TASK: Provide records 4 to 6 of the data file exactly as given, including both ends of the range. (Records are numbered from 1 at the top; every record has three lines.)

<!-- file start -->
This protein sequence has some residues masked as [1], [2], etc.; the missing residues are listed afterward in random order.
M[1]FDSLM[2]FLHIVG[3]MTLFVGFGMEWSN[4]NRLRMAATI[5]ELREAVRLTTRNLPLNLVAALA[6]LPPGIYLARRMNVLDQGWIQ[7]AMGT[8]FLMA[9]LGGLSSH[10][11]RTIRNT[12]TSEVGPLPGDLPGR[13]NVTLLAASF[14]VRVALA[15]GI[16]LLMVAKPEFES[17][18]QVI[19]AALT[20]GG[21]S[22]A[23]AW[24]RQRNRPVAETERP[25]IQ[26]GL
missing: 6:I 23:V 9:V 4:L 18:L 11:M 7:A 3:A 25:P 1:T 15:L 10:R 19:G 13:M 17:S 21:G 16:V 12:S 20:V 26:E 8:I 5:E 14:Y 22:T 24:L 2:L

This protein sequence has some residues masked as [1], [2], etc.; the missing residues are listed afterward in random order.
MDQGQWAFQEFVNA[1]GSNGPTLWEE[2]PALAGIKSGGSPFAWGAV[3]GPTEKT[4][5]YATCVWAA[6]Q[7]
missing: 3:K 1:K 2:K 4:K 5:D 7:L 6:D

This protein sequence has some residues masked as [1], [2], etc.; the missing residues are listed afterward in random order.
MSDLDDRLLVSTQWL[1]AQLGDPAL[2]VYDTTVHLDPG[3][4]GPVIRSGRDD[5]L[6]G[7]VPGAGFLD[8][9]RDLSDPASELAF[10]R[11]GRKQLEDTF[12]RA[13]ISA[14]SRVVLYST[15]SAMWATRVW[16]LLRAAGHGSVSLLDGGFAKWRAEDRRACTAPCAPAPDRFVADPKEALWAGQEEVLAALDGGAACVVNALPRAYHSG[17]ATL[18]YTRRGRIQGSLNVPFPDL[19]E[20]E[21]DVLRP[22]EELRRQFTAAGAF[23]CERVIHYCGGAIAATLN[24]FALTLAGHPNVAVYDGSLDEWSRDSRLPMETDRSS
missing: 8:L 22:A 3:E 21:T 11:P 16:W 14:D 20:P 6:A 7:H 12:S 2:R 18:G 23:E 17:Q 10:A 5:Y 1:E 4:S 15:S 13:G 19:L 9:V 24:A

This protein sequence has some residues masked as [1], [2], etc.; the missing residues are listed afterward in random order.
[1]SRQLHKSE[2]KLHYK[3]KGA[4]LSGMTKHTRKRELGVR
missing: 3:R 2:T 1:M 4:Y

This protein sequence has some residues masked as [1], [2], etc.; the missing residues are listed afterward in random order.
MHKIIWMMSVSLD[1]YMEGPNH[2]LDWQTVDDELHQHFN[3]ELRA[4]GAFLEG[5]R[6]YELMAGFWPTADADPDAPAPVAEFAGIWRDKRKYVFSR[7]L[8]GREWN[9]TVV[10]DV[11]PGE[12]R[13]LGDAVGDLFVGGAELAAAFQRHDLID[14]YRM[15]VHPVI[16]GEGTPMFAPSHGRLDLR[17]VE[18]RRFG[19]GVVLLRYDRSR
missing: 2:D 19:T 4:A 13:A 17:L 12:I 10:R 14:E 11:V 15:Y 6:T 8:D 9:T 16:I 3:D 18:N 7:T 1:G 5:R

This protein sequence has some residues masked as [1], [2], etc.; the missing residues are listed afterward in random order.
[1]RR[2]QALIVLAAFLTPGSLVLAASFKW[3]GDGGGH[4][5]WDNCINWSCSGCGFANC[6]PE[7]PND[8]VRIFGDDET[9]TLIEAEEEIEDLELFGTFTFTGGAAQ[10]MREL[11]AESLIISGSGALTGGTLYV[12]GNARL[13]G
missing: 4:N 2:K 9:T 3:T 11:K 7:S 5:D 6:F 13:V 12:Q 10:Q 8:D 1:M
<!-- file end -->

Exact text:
This protein sequence has some residues masked as [1], [2], etc.; the missing residues are listed afterward in random order.
[1]SRQLHKSE[2]KLHYK[3]KGA[4]LSGMTKHTRKRELGVR
missing: 3:R 2:T 1:M 4:Y

This protein sequence has some residues masked as [1], [2], etc.; the missing residues are listed afterward in random order.
MHKIIWMMSVSLD[1]YMEGPNH[2]LDWQTVDDELHQHFN[3]ELRA[4]GAFLEG[5]R[6]YELMAGFWPTADADPDAPAPVAEFAGIWRDKRKYVFSR[7]L[8]GREWN[9]TVV[10]DV[11]PGE[12]R[13]LGDAVGDLFVGGAELAAAFQRHDLID[14]YRM[15]VHPVI[16]GEGTPMFAPSHGRLDLR[17]VE[18]RRFG[19]GVVLLRYDRSR
missing: 2:D 19:T 4:A 13:A 17:L 12:I 10:R 14:E 11:V 15:Y 6:T 8:D 9:T 16:I 3:D 18:N 7:T 1:G 5:R

This protein sequence has some residues masked as [1], [2], etc.; the missing residues are listed afterward in random order.
[1]RR[2]QALIVLAAFLTPGSLVLAASFKW[3]GDGGGH[4][5]WDNCINWSCSGCGFANC[6]PE[7]PND[8]VRIFGDDET[9]TLIEAEEEIEDLELFGTFTFTGGAAQ[10]MREL[11]AESLIISGSGALTGGTLYV[12]GNARL[13]G
missing: 4:N 2:K 9:T 3:T 11:K 7:S 5:D 6:F 13:V 12:Q 10:Q 8:D 1:M